Let’s get more specific now. From a service provider perspective, costs and CAPEX are clearly important and we covered some of that above from the perspective of using COTS hardware. However, another consideration of using COTS hardware is some hardware (the base chassis say) will go away as part of using a software-based network node, then CAPEX will go down. This is clearly a driver as well for a movement to software based elements. 

Another important consideration though is that service velocity is increasing. New services are being rolled out quicker. Agility with respect to the network elements are required to be able to meet these needs. Software-based network elements enable this agility because of what I said above – ease of scalability and ease of adding newer functions such as transcoding.  It’s likely that the needs of the SBC will continue to evolve over time. With transcoding right now, we see the needs to transcode HD Voice codecs to the more “regular” codecs. But in the future I’m sure we’ll see video transcoding needed as well. Even if you feel video transcoding is covered now, what about when the H.265 video codec  comes out in a year? Will you need to buy a new SBC to cover that?  Or can you upgrade a piece of software?

And what about when WebRTC enters the scene? There is transcoding required there as well because the WebRTC audio and video codecs are different than utilized in the networks today. But there is also a signaling conversion required as the HTTP to SIP signaling conversion needs to occur. Having a piece of software to upgrade would also enable this support much easier. Transcoding and WebRTC are just two ideas that come to mind right now. What is the future to hold in this regard? Yes, you know that there will be a lot more!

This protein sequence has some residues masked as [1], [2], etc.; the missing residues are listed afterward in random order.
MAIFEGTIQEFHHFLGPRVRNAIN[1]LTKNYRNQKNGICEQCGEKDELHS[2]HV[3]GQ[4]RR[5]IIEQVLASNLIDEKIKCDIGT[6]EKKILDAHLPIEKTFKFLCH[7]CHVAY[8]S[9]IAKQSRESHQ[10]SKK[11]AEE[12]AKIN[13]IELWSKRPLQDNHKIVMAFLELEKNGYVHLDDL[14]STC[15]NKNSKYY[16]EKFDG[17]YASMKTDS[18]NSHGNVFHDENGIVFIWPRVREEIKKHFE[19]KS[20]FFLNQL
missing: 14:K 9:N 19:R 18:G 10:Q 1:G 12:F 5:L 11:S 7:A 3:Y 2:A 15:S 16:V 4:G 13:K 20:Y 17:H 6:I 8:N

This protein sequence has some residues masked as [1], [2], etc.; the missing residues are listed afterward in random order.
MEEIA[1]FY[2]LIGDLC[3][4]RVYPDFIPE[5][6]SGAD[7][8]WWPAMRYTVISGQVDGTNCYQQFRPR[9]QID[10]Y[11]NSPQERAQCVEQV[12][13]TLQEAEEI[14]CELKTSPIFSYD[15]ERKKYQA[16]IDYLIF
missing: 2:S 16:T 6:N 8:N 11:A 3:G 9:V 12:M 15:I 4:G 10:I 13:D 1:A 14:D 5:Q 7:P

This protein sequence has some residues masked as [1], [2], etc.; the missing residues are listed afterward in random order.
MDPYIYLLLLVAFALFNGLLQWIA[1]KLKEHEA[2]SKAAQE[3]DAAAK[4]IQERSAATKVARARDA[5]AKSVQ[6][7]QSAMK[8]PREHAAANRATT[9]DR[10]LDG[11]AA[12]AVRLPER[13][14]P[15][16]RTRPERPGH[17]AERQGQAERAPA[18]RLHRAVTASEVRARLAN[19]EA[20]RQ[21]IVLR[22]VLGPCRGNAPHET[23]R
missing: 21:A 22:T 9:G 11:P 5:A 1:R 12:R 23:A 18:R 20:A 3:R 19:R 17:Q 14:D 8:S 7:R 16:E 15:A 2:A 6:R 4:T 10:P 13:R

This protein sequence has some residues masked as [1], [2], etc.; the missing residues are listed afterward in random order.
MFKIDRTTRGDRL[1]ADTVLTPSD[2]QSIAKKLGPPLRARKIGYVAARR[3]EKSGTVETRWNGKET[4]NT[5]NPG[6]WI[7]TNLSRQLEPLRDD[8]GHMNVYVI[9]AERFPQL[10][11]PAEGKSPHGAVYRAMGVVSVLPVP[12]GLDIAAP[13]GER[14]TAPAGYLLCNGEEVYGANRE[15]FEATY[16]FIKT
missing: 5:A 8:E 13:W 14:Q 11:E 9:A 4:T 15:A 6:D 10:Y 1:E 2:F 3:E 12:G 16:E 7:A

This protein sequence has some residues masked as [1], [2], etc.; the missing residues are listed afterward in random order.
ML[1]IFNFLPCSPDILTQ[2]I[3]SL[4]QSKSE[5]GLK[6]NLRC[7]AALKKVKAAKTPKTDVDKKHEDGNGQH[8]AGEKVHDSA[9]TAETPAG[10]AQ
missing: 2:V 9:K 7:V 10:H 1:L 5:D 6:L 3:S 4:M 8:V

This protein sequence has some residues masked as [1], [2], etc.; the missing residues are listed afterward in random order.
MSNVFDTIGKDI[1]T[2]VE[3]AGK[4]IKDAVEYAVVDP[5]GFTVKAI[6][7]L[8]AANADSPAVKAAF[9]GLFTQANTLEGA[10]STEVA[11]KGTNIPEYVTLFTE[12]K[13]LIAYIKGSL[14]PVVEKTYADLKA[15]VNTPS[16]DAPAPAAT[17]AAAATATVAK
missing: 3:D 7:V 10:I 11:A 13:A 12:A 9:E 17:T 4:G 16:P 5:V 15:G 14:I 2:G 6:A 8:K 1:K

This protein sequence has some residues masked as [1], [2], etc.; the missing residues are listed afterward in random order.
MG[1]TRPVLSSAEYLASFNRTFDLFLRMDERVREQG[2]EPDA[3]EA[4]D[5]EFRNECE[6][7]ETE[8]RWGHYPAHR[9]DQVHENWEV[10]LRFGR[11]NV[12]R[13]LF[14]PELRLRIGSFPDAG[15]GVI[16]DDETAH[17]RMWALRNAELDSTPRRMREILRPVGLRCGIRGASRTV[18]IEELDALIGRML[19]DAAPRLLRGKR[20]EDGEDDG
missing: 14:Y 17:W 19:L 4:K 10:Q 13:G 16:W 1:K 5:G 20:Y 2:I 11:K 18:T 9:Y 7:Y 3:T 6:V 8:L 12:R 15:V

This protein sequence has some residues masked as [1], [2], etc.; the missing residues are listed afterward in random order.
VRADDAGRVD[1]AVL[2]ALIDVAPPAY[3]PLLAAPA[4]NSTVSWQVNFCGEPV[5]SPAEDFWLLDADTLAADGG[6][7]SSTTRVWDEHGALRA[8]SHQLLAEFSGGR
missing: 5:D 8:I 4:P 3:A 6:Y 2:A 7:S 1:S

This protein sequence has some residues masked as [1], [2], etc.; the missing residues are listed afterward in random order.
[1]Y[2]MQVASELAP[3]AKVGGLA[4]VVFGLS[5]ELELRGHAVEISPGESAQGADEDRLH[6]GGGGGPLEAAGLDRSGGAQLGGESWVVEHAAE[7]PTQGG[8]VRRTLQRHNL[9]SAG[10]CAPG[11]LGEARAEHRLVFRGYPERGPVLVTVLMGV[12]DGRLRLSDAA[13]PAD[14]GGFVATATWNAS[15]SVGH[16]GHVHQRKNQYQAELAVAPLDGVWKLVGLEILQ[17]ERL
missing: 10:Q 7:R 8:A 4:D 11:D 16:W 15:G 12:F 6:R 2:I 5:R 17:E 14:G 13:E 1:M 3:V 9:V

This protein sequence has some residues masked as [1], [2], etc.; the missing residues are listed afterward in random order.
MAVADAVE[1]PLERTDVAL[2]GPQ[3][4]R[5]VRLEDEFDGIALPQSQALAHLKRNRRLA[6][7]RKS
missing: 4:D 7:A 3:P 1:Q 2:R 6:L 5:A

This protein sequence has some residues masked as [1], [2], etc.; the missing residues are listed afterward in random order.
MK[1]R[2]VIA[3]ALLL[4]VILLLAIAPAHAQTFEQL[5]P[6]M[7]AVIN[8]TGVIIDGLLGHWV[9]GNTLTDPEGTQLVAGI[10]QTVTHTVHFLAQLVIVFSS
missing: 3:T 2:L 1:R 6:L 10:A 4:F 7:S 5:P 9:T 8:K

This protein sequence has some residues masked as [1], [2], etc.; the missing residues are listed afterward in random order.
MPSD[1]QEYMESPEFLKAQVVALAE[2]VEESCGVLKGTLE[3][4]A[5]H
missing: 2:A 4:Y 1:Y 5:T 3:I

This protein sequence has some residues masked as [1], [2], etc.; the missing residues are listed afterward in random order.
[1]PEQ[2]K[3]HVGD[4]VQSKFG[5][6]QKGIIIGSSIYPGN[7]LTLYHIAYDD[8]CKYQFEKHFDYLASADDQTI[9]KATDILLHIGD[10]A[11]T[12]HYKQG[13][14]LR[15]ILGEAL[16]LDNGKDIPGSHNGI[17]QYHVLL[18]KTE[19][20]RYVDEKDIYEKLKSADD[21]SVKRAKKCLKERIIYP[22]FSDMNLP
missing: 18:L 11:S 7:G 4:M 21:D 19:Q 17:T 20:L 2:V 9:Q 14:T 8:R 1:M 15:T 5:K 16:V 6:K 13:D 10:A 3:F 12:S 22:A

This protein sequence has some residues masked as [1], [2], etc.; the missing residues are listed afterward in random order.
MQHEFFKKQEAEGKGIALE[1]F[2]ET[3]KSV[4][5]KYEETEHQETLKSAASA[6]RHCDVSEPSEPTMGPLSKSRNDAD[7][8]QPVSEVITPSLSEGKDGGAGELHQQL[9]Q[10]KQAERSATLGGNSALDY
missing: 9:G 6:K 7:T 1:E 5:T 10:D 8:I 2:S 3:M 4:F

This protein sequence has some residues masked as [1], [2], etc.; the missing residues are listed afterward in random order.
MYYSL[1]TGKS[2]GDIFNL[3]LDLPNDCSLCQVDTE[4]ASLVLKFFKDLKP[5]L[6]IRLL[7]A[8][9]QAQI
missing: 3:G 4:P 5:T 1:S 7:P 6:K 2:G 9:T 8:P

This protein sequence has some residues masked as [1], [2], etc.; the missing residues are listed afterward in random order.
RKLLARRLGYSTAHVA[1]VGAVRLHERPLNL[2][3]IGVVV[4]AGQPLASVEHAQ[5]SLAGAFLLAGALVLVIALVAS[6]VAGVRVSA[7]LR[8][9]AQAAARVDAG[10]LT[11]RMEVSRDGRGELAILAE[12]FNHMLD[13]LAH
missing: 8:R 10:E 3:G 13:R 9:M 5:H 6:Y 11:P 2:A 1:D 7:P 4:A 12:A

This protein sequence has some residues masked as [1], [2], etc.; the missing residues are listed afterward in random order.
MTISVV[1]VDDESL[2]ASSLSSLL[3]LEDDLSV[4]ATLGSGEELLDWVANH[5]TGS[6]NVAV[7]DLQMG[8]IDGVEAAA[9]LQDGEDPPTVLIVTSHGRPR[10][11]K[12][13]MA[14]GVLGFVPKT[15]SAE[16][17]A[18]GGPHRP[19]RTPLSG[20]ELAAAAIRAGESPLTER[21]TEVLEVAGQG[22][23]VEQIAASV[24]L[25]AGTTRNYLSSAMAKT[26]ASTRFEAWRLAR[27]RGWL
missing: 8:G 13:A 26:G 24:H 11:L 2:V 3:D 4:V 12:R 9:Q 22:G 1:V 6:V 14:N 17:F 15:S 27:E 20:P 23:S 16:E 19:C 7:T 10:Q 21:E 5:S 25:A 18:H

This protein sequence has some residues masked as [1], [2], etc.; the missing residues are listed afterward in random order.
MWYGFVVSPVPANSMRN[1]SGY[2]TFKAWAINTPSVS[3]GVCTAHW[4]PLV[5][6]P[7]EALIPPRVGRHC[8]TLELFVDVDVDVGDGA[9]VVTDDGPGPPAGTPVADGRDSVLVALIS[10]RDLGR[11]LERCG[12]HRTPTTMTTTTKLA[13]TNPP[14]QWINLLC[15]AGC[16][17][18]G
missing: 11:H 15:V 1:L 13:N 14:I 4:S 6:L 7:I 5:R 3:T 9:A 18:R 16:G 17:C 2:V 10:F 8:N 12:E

For enterprises, software-based SBCs offer many of the same benefits as above, especially as it relates to WebRTC since I would expect WebRTC to enter the enterprise first. Integration of enterprise apps, whether WebRTC apps or not, could be a big differentiator with a software based SBC. And a software-based SBC, with its ability to scale down, offers a cost effective alternative for enterprises that don’t have one today, because the SBCs on the market are either too expensive for them or because the ones on the market today offer “too much” in terms of session capability. 

So you can see why a software-based SBC is convenient. But can it do what the hardware based SBC’s can do? Obviously, that is dependent on your supplier, but there is no reason that the software based and hardware based SBC cannot handle the same functions. There might be hardware assist in a hardware based SBC, but this would be to enable higher densities or more sessions, but shouldn’t be there to add features. At Dialogic, this is what we believe anyway. Almost 13 years ago Dialogic really drove the concept of Host Media Processing as an alternative to the Computer Telephony Integration (CTI) boards that drove Dialogic’s early years.  We know what is possible as the technology transitions to software.  And we know that you don’t have to lose functionality in this transition. We are experts in this “software-ization” of hardware and have applied this mantra to our software based SBC.

Software based SBCs have entered the industry discussion, because there are use cases where they make sense. If you are considering using one, or want to talk more about this, let us know.